Now, I varied the time of cooking here. In the comments section to PR’s post, a lady mentioned that the 450F for 1 hour and 15 minutes did not work for her. She got homegrown 5-6 pounders, and those chickens I got were about 5 lbs each. So I decided to follow her method, but I found out that I still have to figure it out further next time. She uses 450F for the first 20 minutes to sear the skin and lock the juices in. Then, she turned the temperature down to 375F and cook for one hour, and then 350F for another 40 minutes or until the chicken is done. One of my chickens came out with still pink near the bone, so I will have to tweak the cooking temperature and time next time. But I wasn’t too worry since the chickens will be reheated and cooked some more.
This is how the chicken looked like after they were done.
Aren’t they delicious looking? Let the chicken rest for 10-15 minutes before you cut them up, so the juices will redistribute itself; otherwise you will end up with a dry chicken. To read more about letting meat rest, click here.
Well, the next time you want some roasted chicken, try Pastor Ryan’s recipe, use the herbs you like, and you will surprise yourself. Happy eating! 🙂
Print recipe here.
Pastor Ryan’s Herb Roasted Whole Chicken
Recipe adapted from Pastor Ryan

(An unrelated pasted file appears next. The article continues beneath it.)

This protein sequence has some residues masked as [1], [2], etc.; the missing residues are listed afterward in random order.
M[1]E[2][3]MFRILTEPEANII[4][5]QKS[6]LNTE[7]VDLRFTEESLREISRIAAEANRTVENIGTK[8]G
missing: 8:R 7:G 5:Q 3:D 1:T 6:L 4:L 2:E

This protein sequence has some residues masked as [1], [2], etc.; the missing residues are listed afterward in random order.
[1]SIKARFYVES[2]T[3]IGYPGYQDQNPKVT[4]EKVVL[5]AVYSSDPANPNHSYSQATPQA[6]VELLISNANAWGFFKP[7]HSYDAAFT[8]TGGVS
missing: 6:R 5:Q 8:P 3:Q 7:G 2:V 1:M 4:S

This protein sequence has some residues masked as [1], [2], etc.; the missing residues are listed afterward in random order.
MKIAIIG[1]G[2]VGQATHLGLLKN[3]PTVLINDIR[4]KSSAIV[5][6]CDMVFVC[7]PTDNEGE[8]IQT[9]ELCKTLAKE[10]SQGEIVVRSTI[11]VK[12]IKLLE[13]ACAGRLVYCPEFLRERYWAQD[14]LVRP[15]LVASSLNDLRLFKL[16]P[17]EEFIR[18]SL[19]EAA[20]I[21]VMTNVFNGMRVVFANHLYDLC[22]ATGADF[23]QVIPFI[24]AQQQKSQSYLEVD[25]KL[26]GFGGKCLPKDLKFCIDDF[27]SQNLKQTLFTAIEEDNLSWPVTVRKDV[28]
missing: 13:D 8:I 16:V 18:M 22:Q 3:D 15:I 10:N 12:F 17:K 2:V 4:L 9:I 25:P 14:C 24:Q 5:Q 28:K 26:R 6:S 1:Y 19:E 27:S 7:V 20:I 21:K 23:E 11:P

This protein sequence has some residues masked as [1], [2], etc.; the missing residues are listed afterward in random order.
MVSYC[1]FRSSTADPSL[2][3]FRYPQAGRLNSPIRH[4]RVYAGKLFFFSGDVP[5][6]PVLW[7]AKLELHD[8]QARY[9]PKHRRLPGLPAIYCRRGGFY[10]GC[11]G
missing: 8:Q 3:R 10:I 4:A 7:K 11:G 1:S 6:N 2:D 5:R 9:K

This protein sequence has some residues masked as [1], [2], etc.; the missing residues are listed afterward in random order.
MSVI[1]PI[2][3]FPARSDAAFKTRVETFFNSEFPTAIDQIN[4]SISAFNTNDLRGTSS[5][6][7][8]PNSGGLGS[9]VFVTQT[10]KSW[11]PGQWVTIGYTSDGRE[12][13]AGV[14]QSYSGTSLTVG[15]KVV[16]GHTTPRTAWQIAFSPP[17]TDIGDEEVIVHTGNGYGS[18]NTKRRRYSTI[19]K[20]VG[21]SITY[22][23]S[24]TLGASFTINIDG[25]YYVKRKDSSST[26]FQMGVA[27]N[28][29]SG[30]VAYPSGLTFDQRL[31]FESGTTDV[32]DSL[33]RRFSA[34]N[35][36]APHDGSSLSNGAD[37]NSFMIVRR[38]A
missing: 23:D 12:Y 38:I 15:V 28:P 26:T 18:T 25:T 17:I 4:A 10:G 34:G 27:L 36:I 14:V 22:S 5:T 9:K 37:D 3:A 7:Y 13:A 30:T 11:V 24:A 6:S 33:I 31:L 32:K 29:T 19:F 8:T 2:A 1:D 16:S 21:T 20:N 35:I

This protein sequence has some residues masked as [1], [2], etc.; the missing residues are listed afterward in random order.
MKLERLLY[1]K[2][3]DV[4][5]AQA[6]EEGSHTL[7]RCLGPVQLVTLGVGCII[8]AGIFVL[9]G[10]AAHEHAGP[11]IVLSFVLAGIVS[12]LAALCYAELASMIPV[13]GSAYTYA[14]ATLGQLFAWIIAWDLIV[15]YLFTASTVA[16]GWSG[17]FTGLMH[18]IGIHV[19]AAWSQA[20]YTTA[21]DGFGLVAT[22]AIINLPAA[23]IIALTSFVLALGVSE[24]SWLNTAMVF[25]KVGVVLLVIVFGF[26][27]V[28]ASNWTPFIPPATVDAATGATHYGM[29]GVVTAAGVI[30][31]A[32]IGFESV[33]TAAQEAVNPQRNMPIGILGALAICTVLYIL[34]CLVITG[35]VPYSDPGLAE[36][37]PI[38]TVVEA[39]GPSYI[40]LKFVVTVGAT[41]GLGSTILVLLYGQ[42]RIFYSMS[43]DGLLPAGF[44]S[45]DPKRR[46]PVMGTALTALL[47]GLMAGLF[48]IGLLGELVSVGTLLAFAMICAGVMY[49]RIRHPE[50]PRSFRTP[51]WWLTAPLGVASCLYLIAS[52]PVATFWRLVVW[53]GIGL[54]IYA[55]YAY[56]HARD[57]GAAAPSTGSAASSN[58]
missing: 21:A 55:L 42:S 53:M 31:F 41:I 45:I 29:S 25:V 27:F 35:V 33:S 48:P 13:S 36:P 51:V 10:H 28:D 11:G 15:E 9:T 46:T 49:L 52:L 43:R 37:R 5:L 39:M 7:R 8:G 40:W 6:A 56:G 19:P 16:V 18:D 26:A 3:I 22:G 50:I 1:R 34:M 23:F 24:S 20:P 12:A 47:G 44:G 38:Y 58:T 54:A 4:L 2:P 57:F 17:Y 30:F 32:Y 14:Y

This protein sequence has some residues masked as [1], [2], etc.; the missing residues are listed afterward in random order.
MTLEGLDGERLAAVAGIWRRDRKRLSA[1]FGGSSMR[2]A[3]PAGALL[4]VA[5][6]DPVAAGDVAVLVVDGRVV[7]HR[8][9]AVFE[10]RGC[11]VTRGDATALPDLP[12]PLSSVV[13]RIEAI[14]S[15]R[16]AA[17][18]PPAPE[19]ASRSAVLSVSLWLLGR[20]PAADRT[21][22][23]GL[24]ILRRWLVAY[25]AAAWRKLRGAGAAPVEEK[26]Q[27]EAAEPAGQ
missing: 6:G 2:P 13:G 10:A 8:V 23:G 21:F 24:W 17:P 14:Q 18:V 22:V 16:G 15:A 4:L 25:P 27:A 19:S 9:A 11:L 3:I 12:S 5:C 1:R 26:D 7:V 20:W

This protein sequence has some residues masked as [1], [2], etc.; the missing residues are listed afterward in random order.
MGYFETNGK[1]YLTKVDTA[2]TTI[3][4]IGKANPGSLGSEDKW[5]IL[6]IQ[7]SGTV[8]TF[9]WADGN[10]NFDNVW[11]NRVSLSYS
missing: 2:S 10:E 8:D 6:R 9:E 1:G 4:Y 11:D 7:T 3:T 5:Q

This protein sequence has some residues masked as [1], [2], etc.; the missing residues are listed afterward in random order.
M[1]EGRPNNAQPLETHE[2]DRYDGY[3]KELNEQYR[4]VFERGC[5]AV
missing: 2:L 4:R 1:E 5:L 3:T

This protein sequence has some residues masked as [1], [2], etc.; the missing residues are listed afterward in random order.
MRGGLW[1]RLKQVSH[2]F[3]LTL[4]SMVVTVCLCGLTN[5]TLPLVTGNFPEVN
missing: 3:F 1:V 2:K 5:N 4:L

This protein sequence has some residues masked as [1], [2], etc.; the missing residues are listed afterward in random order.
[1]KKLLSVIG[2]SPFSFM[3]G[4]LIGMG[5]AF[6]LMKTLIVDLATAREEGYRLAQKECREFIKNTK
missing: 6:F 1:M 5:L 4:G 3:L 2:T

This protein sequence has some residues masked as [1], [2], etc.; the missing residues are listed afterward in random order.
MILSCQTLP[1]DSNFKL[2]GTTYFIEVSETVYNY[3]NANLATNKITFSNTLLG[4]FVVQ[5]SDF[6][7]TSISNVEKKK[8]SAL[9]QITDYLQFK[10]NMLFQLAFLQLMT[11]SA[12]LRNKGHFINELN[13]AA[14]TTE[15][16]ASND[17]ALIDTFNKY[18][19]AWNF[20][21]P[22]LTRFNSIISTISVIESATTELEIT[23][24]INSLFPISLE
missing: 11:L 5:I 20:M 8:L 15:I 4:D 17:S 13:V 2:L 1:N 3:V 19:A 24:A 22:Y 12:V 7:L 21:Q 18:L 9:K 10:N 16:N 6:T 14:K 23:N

3-4 lbs Whole Chicken
Something to stuff inside the chicken (Apple, Onion, Lemon, Garlic, Carrot, etc..)
Salt and Pepper
Fresh Herbs (I used dried Rosemary, Thyme, Oregano)
Preheat oven to 450 F degrees.
Mix the herbs together. If use fresh ones, chopped and mix.
Add in salt and pepper to the mixed herbs.
For EACH chicken you’ll be roasting, you’ll need:
* 1-2 Tablespoons of chopped herbs
* 1 Tablespoon of salt (kosher is best)
* 1 Teaspoon of pepper
Add 2 – 3 tablespoons of canola oil into the mixed herbs and stir.
Rinse chicken, empty the cavity, and pat dry.
Fill the cavity of birds with the quartered veggies/fruit/herbs.
Rub the chicken all over with the herb mix. Also insert the herbs under the skin by loosening the tissue connecting the meat and skin gently.
Put chicken on an elevated rack, cook for 450F for an hour to an hour and fifteen minutes until the chicken is golden brown and have developed a delicious crust. Adjust time as necessary.
When the chicken is done, let it rest for 10-15 minutes before cutting.
Note: Pastor Ryan’s note about trussing chicken: “Yo’ll notice that I didn’t truss the chicken with any sort of butcher’s twine or anything. Normally this is just fine. If you notice the legs popping out too far (which can cause them to get overly brown) during the roasting process, you can always make a small cut in the skin itself and pop the legs through it as I’ve done with this particular chicken.”
I’m not sure how this is done… so I need to do more research on this.
Other comments on PR’s post:
“Try inserting a few cloves of garlic in various spots under the skin”
“Also, you can cut carrots length wise and lay them on the bottom of the pan; then place your chickens on top. Then chop up some potatoes and place them around the pan next to the chickens. Melt some butter and brush it on the potatoes. Sprinkle them with the herbs and Salt/pepper. The juice from the chickens will cook the carrots and the potatoes. Its a whole meal in one pan!”